ReFirm Labs, a provider of the industry’s first proactive IoT and firmware security solutions, announced the Spring 2019 release of major updates to its flagship Centrifuge Platform that vets, validates and continuously monitors the security of the firmware that runs billions of IoT devices, consumer electronics and other connected enterprise machines.
The most notable update is the platform’s enhanced capability to support extraction and analysis of Unified Extensible Firmware Interface (UEFI) firmware images that underpin the laptops, desktops and servers that power cloud providers, enterprises and government customers.
In addition, ReFirm Labs also announced the launch of Binwalk Pro™, the most advanced firmware extraction solution on the market. It is an expanded, cloud-based, subscription version of the popular Binwalk open source project, a standard automated tool used by tens of thousands of product security professionals and researchers around the world.
“Most security solutions in the IoT space at the firmware level are reactionary – people are waiting for something bad to happen, then once there’s a breach, they decide to how to fix it. At ReFirm Labs, we are proactively targeting firmware, before it even leaves the factory,” Derick Naef, CEO of ReFirm Labs.
“With the release of updates to our flagship Centrifuge Platform and the launch of Binwalk Pro, we’re continuing to develop new tools and add features to our tech platform that are helping developers and penetration testers more efficiently manage the proactive security of their IoT devices, and prevent attackers from gaining a foothold in a network.”
Centrifuge Platform is the industry’s first proactive IoT and firmware security solution that finds vulnerabilities before attacks happen. It identifies and reports potential zero-day vulnerabilities, hidden crypto keys, backdoor passwords and already known vulnerabilities in IoT devices, all without needing access to source code.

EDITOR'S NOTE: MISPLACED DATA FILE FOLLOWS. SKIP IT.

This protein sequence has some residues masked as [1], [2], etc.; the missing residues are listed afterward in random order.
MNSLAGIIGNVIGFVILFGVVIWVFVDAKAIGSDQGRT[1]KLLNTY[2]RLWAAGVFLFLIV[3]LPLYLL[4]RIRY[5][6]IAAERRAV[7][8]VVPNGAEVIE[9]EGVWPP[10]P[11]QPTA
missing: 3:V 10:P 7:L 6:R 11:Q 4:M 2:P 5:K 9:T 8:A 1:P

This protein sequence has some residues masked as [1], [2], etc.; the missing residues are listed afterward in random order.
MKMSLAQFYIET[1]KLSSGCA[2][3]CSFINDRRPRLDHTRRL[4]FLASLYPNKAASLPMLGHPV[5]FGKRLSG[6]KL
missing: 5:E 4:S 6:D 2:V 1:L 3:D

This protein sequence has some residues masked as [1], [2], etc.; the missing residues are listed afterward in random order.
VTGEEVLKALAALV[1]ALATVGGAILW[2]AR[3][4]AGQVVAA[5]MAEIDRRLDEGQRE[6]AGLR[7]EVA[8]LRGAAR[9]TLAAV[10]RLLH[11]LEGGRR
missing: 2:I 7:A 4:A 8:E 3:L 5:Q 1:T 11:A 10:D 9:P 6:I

Highly scalable, automated and cloud-based, Centrifuge Platform can identify and report firmware abnormalities and vulnerabilities in less than 30 minutes, allowing companies to quickly analyze their firmware for hidden dangers and respond immediately to potential weak spots.
Malware and Known Exploit Detector
Leveraging ReFirm Labs’ decades of experience analyzing firmware images for security vulnerabilities, Centrifuge Platform® adds a new analysis engine that looks for known malware and exploits in firmware.
Because IoT device manufacturers frequently use closed and open source components across their entire suite of products, an exploit that has been uncovered in one manufacturer’s device may be present in other products, as well.
Centrifuge Platform’s Malware and Known Exploit Detector uses ReFirm Labs’ proprietary signature database to quickly identify and flag a firmware image with a known exploit.
UEFI Firmware Analysis
Last fall, the first UEFI Rootkit was found in the wild – the LoJax malware infects the underlying firmware powering laptops, desktop and servers and is able to persist even when the entire operating system is replaced.
Centrifuge Platform® has been enhanced to support extraction and analysis of UEFI firmware images, including detecting if a given UEFI firmware is infected by the LoJax malware.
All-new, web-based file system browser
Providing a greater amount of information about embedded files and permissions, the new file system browser includes a full search feature to find specific files quickly.
It also includes a web-based hex viewer that allows product security professionals to inspect file content without having to download the entire file system.
Automated alerts when new vulnerabilities are found
Recent research shows that it only takes three days, on average, for a vulnerability to be exploited. With this release, as long as a firmware image remains on the Centrifuge Platform and when new vulnerabilities are found, users are automatically notified via email so they can take the necessary steps to protect and remediate the vulnerability on their IoT devices.